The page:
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Spanish party resort Magaluf is targeting the family market following a ‘“surprisingly successful” crackdown on pub crawls and antisocial behaviour.
In 2014, following a string of alcohol-fuelled incidents involving holidaymakers, local authorities introduced legislation forcing companies to apply for a licence to hold pub crawls. Drinking in the street was banned between 10pm and 8am.
The action has not only reduced drunken behaviour, but also changed the mix of tourists, according to Alfonso Rodriguez Badal, mayor of Calvia, the region which includes Magaluf and Palma Nova.
A multi-million pound five-year plan to transform Magaluf into a resort to attract wealthy British holidaymakers is being unveiled today.
A consortium of ten British, Spanish and other hotel and leisure companies are behind the plans to shed the notorious ‘Shagaluf’ image of the destination.
During a trip to the UK to promote the region to families and special-interest groups, he revealed that antisocial behaviour in Magaluf had fallen by 18% this summer, compared with 2014, while the number of arrests was down 50%.
“We didn’t think it would be so successful so quickly,” said Rodriguez Badal. “It’s been a pleasant surprise.”
He credited the clampdown’s success on support from bars, as well as tourists respecting the rules, which police were enforcing through warnings and fines.
The resort has also reported a 3.4% rise in the number of families and 3% more couples visiting this summer. The number of tourists aged under 25, however, fell 3.6% compared with last year.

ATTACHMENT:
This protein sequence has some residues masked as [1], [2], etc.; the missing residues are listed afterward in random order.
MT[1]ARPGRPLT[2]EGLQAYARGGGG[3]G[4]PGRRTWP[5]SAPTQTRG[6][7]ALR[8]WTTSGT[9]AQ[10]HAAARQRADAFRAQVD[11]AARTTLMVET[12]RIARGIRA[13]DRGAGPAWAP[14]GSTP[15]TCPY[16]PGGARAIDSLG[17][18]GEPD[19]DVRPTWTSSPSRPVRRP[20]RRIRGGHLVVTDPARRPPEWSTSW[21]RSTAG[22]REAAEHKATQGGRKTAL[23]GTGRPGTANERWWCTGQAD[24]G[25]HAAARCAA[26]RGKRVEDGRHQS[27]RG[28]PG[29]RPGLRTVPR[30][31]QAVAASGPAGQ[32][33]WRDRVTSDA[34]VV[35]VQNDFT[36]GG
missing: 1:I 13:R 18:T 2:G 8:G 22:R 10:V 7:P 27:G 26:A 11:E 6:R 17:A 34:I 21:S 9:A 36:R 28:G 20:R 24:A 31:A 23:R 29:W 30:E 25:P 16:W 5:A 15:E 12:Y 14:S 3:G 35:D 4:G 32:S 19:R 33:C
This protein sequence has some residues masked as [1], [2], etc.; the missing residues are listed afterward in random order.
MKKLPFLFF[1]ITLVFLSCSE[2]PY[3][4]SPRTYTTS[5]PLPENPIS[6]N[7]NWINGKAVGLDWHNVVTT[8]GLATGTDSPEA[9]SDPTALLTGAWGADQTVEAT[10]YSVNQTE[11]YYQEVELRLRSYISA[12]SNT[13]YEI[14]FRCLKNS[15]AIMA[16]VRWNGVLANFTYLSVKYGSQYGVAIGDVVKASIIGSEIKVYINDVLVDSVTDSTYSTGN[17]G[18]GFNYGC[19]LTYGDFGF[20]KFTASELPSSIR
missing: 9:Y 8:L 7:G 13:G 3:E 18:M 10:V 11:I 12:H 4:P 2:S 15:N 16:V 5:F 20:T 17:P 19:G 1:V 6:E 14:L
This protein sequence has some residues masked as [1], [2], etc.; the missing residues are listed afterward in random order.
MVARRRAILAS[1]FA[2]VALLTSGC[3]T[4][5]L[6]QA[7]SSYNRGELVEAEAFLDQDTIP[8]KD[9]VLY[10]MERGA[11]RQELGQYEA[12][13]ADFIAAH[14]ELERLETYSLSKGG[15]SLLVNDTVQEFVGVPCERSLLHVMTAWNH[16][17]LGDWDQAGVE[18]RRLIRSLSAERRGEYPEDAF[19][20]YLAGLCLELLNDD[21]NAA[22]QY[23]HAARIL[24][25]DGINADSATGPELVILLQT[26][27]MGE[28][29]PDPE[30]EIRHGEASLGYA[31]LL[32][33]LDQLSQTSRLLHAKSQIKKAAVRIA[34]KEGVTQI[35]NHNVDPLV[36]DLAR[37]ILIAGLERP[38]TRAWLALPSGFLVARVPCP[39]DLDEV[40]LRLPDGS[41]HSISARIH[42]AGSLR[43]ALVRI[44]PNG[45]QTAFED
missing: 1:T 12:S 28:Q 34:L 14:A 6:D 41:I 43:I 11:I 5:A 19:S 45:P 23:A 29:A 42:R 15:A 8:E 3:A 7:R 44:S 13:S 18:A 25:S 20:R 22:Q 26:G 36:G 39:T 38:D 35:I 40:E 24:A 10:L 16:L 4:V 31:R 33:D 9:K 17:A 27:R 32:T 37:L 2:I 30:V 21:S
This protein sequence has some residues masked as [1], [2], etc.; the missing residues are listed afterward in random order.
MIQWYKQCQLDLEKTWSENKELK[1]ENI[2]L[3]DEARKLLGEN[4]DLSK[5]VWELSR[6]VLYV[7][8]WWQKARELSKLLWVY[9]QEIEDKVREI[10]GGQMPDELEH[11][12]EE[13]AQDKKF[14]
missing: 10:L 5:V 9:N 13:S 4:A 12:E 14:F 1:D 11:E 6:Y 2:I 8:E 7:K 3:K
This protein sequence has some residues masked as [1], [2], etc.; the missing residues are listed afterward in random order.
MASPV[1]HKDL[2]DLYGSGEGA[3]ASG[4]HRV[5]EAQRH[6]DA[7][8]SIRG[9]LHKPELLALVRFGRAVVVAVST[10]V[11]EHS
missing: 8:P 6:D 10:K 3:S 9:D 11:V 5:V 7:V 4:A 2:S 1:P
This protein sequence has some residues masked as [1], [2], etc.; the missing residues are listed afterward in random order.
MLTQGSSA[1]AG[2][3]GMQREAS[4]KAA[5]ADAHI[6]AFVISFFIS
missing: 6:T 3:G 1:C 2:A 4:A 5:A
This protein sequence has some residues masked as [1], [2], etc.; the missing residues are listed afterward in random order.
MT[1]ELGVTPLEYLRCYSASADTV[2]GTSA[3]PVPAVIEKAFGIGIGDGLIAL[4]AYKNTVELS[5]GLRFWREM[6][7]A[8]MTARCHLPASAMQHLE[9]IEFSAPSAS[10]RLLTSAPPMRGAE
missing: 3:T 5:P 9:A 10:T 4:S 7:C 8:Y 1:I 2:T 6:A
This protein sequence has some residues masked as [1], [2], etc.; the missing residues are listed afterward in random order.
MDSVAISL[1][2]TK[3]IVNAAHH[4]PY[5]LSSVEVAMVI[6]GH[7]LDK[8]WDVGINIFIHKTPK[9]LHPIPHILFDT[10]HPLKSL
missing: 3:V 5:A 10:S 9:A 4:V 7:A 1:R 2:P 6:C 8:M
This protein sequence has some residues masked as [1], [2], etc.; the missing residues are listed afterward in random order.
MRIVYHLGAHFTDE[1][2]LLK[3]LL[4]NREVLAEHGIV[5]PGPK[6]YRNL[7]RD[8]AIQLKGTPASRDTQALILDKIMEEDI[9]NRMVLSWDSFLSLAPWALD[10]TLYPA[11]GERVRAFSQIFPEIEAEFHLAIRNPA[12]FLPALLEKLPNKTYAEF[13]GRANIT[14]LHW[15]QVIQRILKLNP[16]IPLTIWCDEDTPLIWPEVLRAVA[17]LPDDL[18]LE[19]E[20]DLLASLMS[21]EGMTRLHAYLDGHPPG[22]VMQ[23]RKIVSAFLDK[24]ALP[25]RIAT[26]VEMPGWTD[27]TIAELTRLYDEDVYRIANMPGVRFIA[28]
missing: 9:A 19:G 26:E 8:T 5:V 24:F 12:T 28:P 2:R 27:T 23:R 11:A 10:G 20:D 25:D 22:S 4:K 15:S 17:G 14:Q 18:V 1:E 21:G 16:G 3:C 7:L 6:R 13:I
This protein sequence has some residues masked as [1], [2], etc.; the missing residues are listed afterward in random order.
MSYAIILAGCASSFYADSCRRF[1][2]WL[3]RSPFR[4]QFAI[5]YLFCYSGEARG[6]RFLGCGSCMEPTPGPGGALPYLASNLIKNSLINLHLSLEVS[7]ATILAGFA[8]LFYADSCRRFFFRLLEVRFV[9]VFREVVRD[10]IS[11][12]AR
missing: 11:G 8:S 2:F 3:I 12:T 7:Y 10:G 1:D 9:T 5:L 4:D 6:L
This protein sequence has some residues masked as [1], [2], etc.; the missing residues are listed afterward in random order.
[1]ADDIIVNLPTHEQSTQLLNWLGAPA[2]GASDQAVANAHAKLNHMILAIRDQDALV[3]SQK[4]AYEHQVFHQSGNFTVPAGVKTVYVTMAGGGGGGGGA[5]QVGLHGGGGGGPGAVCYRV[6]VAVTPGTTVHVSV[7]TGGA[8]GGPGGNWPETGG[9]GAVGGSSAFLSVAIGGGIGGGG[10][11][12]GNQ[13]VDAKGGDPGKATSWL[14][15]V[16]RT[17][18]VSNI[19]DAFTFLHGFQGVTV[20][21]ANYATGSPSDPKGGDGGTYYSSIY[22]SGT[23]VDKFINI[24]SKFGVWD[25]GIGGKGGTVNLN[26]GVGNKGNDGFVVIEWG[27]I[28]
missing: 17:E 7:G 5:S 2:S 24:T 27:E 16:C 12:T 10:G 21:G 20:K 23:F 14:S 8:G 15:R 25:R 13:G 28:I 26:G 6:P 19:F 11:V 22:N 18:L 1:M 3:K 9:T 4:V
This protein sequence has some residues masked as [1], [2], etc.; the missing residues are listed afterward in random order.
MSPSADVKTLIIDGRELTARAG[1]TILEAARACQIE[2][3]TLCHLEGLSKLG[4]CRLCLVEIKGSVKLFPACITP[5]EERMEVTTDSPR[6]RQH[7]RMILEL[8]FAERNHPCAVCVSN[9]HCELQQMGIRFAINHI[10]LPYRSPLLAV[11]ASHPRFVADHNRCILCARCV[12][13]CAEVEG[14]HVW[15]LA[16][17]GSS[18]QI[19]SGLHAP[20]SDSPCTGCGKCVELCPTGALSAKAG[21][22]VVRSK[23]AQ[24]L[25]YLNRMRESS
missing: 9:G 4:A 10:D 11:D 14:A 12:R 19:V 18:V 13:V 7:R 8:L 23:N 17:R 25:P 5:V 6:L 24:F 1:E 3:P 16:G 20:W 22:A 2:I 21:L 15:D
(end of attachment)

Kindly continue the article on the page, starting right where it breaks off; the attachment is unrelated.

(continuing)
Rodriguez Badal said he hoped this trend would continue as more investment was made to adapt to the needs of the family market. In the past three years, €240 million has been spent on upgrading hotels and streets in Magaluf and Palma Nova.
“Change is already happening,” said Rodriguez Badal. “Before, party tourism was spilling over into the day and families were retrenching. Now they are returning. Our main target is the family market.”
The Spanish Tourist Office plans more fam trips as the destination shifts its focus to the family market, as well as promoting itself for sports and nature breaks during the shoulder seasons.
Calvía council, which includes Magaluf, and the Balearic government, are determined to change the image of a resort to which attracts hundreds of thousands of Britons a year.
Mallorca Rocks is part of the group of leisure companies that also includes Meliá International Hotels, Fergus Hotels, Viva & Vanity Hotels, Cursach Hotels, Western Water Park and Pirates, an entertainment company.
“The idea is to change Magaluf into a new type of resort which is popular with families and those in a higher income group,” a source close to the project told The Times.
“We want to move away from twentysomething revellers or school leavers and instead attract better-off people in their thirties or families. We want to lose the image of the place people call ‘Shagaluf’.”
The companies involved will increase the number of four-star hotels and raise the price of overnight stays. A series of upmarket restaurants and luxury bars will open.
The plan is based on how the South Beach area of Miami and Barcelona were transformed to attract a higher-earning demographic of tourists.
Under new rules imposed this summer, drinking is banned in the streets between 12pm and 8am. Only one pub crawl a night can be organised by each bar or company and the organisers have to obtain permission from the authorities a week before they take place. Only officially approved guides are allowed to lead drinkers on the pub crawls.
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